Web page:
9. Use the software tools studied on the course.
  10. Work cooperatively.
  11. Work independently.


1. Algorithms and programming
1.1. Algorithmic. Programming languages.
1.2. Imperative model: sequence, selection and iteration.
1.3. Algorithmic schemes: exploration and search.
1.4. Modular design and refinement
1.5. Functions
1.6. Vectors and tuples
1.7. Basic methods of sorting and processing
1.8. Queues and stacks
1.9. Files

2. Data structures
2.1. External data structures: devices, organization, access.
2.2. Databases

3. Representation of information
3.1. Binary encoding of information
3.2. Numbering systems
3.3. Binary arithmetic

4. The computer
4.1. Computer architecture
4.2. Operating systems
4.3. Office automation software



Teaching is based on the following activities:

- Theory classes, in which an exhibition of the theoretical part of each subject of the program will be made.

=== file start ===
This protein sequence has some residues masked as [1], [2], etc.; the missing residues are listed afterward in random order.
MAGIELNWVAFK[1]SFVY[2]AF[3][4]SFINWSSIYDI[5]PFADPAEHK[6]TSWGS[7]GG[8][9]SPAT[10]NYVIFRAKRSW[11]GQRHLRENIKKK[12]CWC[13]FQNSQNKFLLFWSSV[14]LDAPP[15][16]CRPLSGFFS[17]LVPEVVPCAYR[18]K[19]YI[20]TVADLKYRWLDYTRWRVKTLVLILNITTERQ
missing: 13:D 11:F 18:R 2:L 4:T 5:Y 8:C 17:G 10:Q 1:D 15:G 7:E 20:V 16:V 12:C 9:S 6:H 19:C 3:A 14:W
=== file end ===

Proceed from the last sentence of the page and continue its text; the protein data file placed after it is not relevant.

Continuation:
- Problem seminars. Most topics are accompanied by a relationship of exercises that students must solve at home. The seminars will review the most critical aspects of understanding and solving problems. Those the teacher considers most interesting or the students find more difficult will be developed in detail.

- Laboratory practices. There will be a subject project that must be developed as a team. A guideline will be available to establish the work that should be done prior to laboratory sessions. The project will be evaluated by team, but also individually, so all members of each team must actively participate in the development of the project.

All activity support material will be accessible so to take full advantage of classes and to support individual and group activities performed.

The "learning path", with the description of the activities and the resources necessary to carry them out are available on the UAB Virtual Campus (CV), which will be the usual channel for exchanging information between teachers and students outside the classroom.